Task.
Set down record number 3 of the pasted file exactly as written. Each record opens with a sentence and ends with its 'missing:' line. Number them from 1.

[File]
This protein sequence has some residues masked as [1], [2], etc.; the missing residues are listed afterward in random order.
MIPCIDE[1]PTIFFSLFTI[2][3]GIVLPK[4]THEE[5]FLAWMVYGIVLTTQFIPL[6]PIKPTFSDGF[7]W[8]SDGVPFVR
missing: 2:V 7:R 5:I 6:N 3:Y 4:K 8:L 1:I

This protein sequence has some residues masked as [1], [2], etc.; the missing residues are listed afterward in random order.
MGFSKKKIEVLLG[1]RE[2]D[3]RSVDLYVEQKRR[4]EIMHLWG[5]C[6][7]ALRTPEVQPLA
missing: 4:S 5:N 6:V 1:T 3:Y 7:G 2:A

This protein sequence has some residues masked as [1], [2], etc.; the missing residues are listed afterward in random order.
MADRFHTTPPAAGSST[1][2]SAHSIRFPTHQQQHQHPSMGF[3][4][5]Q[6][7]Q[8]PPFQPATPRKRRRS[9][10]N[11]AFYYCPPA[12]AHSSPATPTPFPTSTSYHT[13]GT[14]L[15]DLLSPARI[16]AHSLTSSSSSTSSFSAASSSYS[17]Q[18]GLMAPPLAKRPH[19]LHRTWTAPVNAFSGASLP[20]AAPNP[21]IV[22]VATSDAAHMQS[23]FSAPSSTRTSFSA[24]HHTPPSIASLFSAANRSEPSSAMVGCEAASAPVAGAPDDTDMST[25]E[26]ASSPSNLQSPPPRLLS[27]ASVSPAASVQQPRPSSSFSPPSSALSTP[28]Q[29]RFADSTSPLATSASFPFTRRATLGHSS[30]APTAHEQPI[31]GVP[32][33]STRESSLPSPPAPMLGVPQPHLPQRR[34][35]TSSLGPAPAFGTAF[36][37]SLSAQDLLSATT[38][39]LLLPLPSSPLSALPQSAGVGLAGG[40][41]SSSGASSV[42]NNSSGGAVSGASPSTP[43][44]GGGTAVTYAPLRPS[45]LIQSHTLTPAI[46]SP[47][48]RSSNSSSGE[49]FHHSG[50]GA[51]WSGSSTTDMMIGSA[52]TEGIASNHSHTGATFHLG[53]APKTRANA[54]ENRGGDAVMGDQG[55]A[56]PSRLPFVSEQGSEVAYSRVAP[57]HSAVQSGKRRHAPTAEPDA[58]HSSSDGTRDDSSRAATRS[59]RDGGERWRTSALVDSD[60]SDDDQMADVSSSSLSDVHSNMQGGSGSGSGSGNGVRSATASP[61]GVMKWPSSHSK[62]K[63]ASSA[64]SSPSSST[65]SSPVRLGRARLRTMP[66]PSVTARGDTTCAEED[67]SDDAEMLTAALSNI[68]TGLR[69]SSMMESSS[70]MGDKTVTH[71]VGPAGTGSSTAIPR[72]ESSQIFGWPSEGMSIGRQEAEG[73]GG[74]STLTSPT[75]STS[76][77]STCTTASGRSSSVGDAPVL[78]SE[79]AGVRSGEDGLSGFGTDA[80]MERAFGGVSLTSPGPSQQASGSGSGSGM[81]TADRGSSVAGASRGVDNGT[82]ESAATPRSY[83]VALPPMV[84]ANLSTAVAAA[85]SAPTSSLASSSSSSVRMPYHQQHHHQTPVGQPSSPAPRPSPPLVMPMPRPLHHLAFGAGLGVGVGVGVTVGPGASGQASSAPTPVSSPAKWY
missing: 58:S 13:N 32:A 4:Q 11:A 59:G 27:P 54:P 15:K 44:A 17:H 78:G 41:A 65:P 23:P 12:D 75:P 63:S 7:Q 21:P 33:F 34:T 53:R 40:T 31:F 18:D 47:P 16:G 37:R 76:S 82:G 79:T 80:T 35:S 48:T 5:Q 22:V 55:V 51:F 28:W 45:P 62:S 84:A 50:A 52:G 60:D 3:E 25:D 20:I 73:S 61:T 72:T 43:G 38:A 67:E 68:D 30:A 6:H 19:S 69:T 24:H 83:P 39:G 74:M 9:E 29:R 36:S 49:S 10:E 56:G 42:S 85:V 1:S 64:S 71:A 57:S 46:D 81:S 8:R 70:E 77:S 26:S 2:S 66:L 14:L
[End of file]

This protein sequence has some residues masked as [1], [2], etc.; the missing residues are listed afterward in random order.
MADRFHTTPPAAGSST[1][2]SAHSIRFPTHQQQHQHPSMGF[3][4][5]Q[6][7]Q[8]PPFQPATPRKRRRS[9][10]N[11]AFYYCPPA[12]AHSSPATPTPFPTSTSYHT[13]GT[14]L[15]DLLSPARI[16]AHSLTSSSSSTSSFSAASSSYS[17]Q[18]GLMAPPLAKRPH[19]LHRTWTAPVNAFSGASLP[20]AAPNP[21]IV[22]VATSDAAHMQS[23]FSAPSSTRTSFSA[24]HHTPPSIASLFSAANRSEPSSAMVGCEAASAPVAGAPDDTDMST[25]E[26]ASSPSNLQSPPPRLLS[27]ASVSPAASVQQPRPSSSFSPPSSALSTP[28]Q[29]RFADSTSPLATSASFPFTRRATLGHSS[30]APTAHEQPI[31]GVP[32][33]STRESSLPSPPAPMLGVPQPHLPQRR[34][35]TSSLGPAPAFGTAF[36][37]SLSAQDLLSATT[38][39]LLLPLPSSPLSALPQSAGVGLAGG[40][41]SSSGASSV[42]NNSSGGAVSGASPSTP[43][44]GGGTAVTYAPLRPS[45]LIQSHTLTPAI[46]SP[47][48]RSSNSSSGE[49]FHHSG[50]GA[51]WSGSSTTDMMIGSA[52]TEGIASNHSHTGATFHLG[53]APKTRANA[54]ENRGGDAVMGDQG[55]A[56]PSRLPFVSEQGSEVAYSRVAP[57]HSAVQSGKRRHAPTAEPDA[58]HSSSDGTRDDSSRAATRS[59]RDGGERWRTSALVDSD[60]SDDDQMADVSSSSLSDVHSNMQGGSGSGSGSGNGVRSATASP[61]GVMKWPSSHSK[62]K[63]ASSA[64]SSPSSST[65]SSPVRLGRARLRTMP[66]PSVTARGDTTCAEED[67]SDDAEMLTAALSNI[68]TGLR[69]SSMMESSS[70]MGDKTVTH[71]VGPAGTGSSTAIPR[72]ESSQIFGWPSEGMSIGRQEAEG[73]GG[74]STLTSPT[75]STS[76][77]STCTTASGRSSSVGDAPVL[78]SE[79]AGVRSGEDGLSGFGTDA[80]MERAFGGVSLTSPGPSQQASGSGSGSGM[81]TADRGSSVAGASRGVDNGT[82]ESAATPRSY[83]VALPPMV[84]ANLSTAVAAA[85]SAPTSSLASSSSSSVRMPYHQQHHHQTPVGQPSSPAPRPSPPLVMPMPRPLHHLAFGAGLGVGVGVGVTVGPGASGQASSAPTPVSSPAKWY
missing: 58:S 13:N 32:A 4:Q 11:A 59:G 27:P 54:P 15:K 44:A 17:H 78:G 41:A 65:P 23:P 12:D 75:P 63:S 7:Q 21:P 33:F 34:T 53:R 40:T 31:F 18:D 47:P 16:G 37:R 76:S 82:G 79:T 80:T 35:S 48:T 5:Q 22:V 55:V 51:F 28:W 45:P 62:S 84:A 50:A 52:G 60:D 3:E 25:D 20:I 73:S 61:T 72:T 43:G 38:A 67:E 68:D 30:A 6:H 19:S 69:T 24:H 83:P 39:G 74:M 9:E 29:R 36:S 49:S 10:E 56:G 42:S 85:V 1:S 64:S 71:A 57:S 46:D 81:S 8:R 70:E 77:S 26:S 2:S 66:L 14:L